At findhelp, we prioritize seeker privacy in all that we do. We believe in a consumer-directed privacy model, where individuals control who has access to their personal social care data through transparent, informed consent. Organizations should be able to access social care information based on care coordination responsibilities, and sensitive or private referrals should remain private with the seeker having the choice to share (or not). Data should not be sold for profit or shared at the whim of vendors.
We can strike a balance between enhanced care coordination and a trauma-informed approach to care while protecting the dignity and privacy of people’s most sensitive moments. It is a myth to suggest care coordination can only happen with a blanket (all-in) consent, especially in social care.
Some models, such as all-in consent, require blanket approval for someone’s personal information to be shared across a broad and undefined network, removing transparency from the person in need and increasing data leakage that may cause unnecessary harm.
Consider a person who shares with their doctor that they lost their job, cannot afford their insulin medication, and is facing some domestic partner challenges. Suppose the clinician makes some helpful referrals for free insulin and shelter support, but must collect a blanket consent from the person per the network vendor’s process. Suppose the vendor then shares (or sells) this information with risk stratification companies and allows hundreds of community organizations to search and access it, even without a direct referral or treatment relationship. There most certainly is a better way, and technology can help.
A comparison of existing privacy models.
- Transparent, Informed Consent
- Seekers know and consent to the full list of organizations that can see their information when they receive a referral.
- Seekers have the right to revoke their consent at any time.
- Permission-Based Access
- Organizations limit access to seeker information to only the staff roles involved in seeker care or operations.
- Seeker Access to Services with no quid pro quo
- Seekers should still be able to receive referrals or services without being forced to agree to broad data sharing.
Digitization of Social Care Information
The COVID-19 pandemic accelerated awareness of and access to new technology focused on health and wellness. Usage of new apps, websites, and wearable technology skyrocketed, with millions of people in the United States taking advantage of this newfound convenience and accessibility as they sought care in a number of different areas of their lives.
Specific to telehealth and tele-therapy offerings, State legislatures acted quickly to ensure claims for new models of care delivery could be processed, and many niche startups in the telehealth space became mainstream. Industry leaders agree that healthcare required this innovation and policy attention to modernize how people receive care in their moments of need; however, there is often a dark side that accompanies progress. In this case, some companies are taking advantage of the people using these new services by inappropriately selling their personal data.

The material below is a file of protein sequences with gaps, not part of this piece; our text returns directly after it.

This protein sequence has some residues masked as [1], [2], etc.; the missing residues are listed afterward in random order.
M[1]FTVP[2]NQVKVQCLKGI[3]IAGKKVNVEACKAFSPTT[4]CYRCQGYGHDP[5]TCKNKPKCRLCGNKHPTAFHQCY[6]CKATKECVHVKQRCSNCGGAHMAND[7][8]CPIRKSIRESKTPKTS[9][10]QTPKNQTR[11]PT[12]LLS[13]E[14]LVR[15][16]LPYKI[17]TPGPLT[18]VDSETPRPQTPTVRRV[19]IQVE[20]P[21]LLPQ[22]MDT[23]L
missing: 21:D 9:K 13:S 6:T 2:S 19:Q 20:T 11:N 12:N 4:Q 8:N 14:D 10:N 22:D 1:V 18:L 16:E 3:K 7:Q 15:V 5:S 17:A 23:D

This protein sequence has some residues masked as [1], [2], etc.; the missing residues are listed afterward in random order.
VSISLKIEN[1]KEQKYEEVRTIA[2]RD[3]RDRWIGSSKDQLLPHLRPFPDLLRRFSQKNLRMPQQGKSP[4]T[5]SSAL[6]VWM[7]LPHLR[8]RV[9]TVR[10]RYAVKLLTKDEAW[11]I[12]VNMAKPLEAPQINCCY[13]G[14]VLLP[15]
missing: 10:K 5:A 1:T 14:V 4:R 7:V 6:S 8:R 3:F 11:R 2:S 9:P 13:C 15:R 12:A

The Sale of Personal Data
Joanne Kim, a researcher with the Duke Sanford Public Policy School, contributed to a report on data brokers and the sale of sensitive mental health data in the United States. Here are some key highlights:
- 11 out of 37 contacted data brokers were willing and able to sell mental health data and health care records.
- 10 data brokers advertised highly sensitive mental health data on Americans, including those with depression, insomnia, and anxiety. The data also included ethnicity, age, gender, ZIP Code, religion, children in the home, marital status, net worth, credit score, data of birth, and single parent status.
- A specific data broker went as far as to offer names and postal addresses of individuals including those with obsessive compulsive disorder (OCD), personality disorders, and strokes, and included their race and ethnicity.
- Pricing for this information varied: some offered licensing models of $75-$100k, while others charged only hundreds of dollars for 5,000 records.
For illustrative purposes, below is a subset of the data that is typically collected when helping a person address their social needs:
There are vendors operating in social care today that oppose policies that restrict the sale of this sensitive data. In fact, one vendor is actively promoting the fact that they are a “solution for consumer insights at scale, along with individual-level SDoH scoring and monitoring for every adult in the United States.”
Consumers, policymakers, and the industries that serve health and wellness need to pay attention to the implication of personal health data being sold for a profit without consent. We must improve consumer protection across all sectors that serve the health of Americans; we cannot assume existing safeguards will prevent the violation of private information.
This is an unacceptable gap in privacy and consent, and we must and can do better with policy and consumer transparency. Vendors shouldn’t be choosing the rules of privacy; consumers should be in control.
Watch community organizations share their support for a consumer-directed approach to privacy.
Legislation and Advocacy We Support
We are pleased to see NH Senate Bill 423 recognize these gaps in privacy and act to protect constituents in New Hampshire. We’re also pleased to support Assemblymember Weber in California, who is championing CA Assembly Bill 1011 to prevent the sale of private data in California.
We support and will help champion these and future efforts to close the privacy gap in the social care space, to ensure that constituents have transparency, control, and continued dignity in their journey to a better quality of life for themselves and their families.
Dive Deeper: Our Privacy Editorial